We don’t always think about advertising in media as a two way street. But it’s not only the responsibility of media to keep their relationship with advertisers ethical. Advertisers should also be checking themselves (though it is clear they often do not).
In a nice example of taking the high road, advertising student and blogger, Carson Pavkov, published a list of ethical guidelines for product placement on his blog. With the advent of digital recorders like TiVo, which allow users to skip over ads, as well as other developments that reduce the avenues for traditional advertising, marketers are increasingly turning to product placement, Pavkov says, citing a book, Media Ethics: Issues and Cases (6th Edition). “Advertisers are at a paradox,” he says. “Place products effectively, but don’t offend viewers.”
Toward this nuanced end, Pavkov describes three main rules for placing products:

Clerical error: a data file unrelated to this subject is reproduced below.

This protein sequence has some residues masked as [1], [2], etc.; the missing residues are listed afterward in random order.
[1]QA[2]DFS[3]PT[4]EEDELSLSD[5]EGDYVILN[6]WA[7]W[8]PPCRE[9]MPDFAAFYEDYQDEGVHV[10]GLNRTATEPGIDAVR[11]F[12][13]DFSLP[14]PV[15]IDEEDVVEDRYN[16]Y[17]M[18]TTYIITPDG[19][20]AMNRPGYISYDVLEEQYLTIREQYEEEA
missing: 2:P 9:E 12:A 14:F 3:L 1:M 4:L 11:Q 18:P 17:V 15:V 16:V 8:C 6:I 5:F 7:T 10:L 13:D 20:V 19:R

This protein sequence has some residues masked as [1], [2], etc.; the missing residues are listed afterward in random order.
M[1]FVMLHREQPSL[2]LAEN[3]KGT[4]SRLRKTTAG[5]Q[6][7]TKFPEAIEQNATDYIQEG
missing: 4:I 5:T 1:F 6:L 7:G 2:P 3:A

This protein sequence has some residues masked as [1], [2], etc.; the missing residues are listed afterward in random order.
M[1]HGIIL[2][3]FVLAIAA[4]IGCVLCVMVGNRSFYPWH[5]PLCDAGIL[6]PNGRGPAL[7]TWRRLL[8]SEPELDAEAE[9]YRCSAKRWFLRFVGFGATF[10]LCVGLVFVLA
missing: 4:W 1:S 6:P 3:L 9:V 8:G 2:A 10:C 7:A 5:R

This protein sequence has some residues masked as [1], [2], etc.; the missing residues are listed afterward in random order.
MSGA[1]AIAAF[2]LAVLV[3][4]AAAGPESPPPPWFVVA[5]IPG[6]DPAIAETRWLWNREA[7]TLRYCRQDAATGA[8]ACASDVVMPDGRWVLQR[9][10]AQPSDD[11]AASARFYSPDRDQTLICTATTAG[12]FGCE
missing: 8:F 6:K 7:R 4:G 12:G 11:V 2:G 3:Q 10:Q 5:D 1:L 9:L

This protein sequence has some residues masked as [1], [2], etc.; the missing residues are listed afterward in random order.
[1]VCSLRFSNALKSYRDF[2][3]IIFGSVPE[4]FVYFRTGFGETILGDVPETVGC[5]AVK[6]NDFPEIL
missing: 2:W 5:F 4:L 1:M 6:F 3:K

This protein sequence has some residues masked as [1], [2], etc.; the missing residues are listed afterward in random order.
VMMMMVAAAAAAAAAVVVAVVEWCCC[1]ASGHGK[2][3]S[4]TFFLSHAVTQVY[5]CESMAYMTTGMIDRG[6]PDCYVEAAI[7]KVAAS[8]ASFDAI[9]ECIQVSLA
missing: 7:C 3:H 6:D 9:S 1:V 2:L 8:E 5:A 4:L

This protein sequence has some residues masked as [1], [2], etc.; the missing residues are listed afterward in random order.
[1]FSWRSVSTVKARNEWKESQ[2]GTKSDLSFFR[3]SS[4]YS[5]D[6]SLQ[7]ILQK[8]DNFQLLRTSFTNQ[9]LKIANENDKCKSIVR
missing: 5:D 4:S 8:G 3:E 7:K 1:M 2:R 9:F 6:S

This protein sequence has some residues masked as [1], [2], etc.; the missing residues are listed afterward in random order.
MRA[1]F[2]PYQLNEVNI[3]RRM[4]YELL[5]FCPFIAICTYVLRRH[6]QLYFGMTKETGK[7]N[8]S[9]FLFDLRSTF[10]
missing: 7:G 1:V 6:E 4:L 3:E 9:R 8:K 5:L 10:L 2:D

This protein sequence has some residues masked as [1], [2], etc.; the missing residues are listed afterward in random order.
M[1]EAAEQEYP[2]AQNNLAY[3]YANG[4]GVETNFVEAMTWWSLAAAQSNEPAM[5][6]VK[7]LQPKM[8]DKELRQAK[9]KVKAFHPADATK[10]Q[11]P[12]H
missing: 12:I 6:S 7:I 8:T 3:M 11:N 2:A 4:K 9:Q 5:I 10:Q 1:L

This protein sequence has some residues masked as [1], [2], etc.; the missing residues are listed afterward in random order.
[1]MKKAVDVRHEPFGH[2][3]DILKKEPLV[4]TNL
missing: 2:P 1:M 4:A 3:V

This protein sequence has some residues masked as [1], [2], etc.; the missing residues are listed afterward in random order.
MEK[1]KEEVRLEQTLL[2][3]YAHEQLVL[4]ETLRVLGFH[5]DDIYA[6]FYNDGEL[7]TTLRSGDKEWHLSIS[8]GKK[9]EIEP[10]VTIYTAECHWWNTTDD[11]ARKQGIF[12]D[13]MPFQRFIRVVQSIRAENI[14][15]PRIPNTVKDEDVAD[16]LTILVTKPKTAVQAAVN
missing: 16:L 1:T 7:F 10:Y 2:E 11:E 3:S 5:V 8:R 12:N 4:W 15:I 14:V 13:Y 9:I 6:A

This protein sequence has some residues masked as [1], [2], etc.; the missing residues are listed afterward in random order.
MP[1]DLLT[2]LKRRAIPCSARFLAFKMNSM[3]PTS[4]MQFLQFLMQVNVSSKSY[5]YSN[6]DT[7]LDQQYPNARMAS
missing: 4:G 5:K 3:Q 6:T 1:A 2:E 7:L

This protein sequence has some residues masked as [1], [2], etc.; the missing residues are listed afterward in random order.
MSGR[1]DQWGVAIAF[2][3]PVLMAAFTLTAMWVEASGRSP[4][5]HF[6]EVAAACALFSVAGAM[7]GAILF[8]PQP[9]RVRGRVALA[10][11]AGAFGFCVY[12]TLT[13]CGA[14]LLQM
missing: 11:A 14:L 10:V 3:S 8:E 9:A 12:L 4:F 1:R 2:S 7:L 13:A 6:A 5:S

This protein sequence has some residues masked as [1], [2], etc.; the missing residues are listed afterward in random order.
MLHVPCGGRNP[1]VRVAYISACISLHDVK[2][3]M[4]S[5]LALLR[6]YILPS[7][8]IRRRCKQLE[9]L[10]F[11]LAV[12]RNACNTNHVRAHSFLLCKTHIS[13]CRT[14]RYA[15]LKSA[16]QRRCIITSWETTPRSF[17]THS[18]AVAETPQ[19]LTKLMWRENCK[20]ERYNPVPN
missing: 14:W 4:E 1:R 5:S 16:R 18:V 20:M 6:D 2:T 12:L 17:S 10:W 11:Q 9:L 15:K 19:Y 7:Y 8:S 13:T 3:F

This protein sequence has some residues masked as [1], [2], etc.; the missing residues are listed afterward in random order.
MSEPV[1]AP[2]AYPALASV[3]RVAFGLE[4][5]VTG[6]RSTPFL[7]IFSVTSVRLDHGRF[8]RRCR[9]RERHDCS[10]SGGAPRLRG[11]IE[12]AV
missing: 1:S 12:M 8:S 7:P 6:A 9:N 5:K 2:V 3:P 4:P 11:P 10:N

1. Do not deceive the audience.
“For advertisers to place products in a way that further accentuates its characters and is relevant to the story is not deception,” Pavkov says. “However, when script writers and advertisers join forces to produce programs that are solely intended to sell product, they are engaging the viewer under false pretenses…”
2. Do not place products in media designed to be objective.
In Pavkov’s view, “placing products in news stories intended to inform readers truthfully and objectively is unethical.” (See StinkyJournalism’s previous report on news room product placement. Pavkov could have also included “news desks” as the photo above suggests.)
3. Do not place ads in facilities where consumers seek guidance
Medical settings are a no-no for product placement in Pavkov’s view. Consumers seeking real guidance for serious issues like personal health will certainly feel betrayed if they realize they are being sneakily advertised to.
Read Pavkov’s full discussion here.